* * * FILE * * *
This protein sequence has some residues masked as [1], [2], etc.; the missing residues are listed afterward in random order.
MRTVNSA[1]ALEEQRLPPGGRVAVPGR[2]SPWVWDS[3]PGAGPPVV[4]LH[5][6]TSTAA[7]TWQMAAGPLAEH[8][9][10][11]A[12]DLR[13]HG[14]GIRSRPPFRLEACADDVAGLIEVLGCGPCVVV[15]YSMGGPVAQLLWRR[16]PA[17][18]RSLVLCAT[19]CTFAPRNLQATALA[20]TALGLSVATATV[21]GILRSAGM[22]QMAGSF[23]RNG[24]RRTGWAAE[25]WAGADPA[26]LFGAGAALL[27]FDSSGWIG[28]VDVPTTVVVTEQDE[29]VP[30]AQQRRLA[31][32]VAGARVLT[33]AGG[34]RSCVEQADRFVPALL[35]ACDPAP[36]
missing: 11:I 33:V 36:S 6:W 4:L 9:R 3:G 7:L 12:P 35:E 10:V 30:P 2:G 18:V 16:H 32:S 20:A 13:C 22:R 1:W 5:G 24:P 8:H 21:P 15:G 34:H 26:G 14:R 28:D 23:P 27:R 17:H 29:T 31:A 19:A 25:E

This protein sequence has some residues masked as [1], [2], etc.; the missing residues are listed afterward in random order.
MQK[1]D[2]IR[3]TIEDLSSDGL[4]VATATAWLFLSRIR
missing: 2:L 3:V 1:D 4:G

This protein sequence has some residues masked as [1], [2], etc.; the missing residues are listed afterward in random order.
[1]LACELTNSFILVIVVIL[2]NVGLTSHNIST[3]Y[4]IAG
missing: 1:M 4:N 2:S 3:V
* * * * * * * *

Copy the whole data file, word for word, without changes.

This protein sequence has some residues masked as [1], [2], etc.; the missing residues are listed afterward in random order.
MRTVNSA[1]ALEEQRLPPGGRVAVPGR[2]SPWVWDS[3]PGAGPPVV[4]LH[5][6]TSTAA[7]TWQMAAGPLAEH[8][9][10][11]A[12]DLR[13]HG[14]GIRSRPPFRLEACADDVAGLIEVLGCGPCVVV[15]YSMGGPVAQLLWRR[16]PA[17][18]RSLVLCAT[19]CTFAPRNLQATALA[20]TALGLSVATATV[21]GILRSAGM[22]QMAGSF[23]RNG[24]RRTGWAAE[25]WAGADPA[26]LFGAGAALL[27]FDSSGWIG[28]VDVPTTVVVTEQDE[29]VP[30]AQQRRLA[31][32]VAGARVLT[33]AGG[34]RSCVEQADRFVPALL[35]ACDPAP[36]
missing: 11:I 33:V 36:S 6:W 4:L 9:R 3:G 7:L 12:P 35:E 10:V 30:P 2:G 18:V 16:H 32:S 20:A 13:C 22:R 1:W 5:G 24:P 8:H 21:P 15:G 34:H 26:G 14:R 28:D 23:P 27:R 17:H 29:T 31:A 19:A 25:E

This protein sequence has some residues masked as [1], [2], etc.; the missing residues are listed afterward in random order.
MQK[1]D[2]IR[3]TIEDLSSDGL[4]VATATAWLFLSRIR
missing: 2:L 3:V 1:D 4:G

This protein sequence has some residues masked as [1], [2], etc.; the missing residues are listed afterward in random order.
[1]LACELTNSFILVIVVIL[2]NVGLTSHNIST[3]Y[4]IAG
missing: 1:M 4:N 2:S 3:V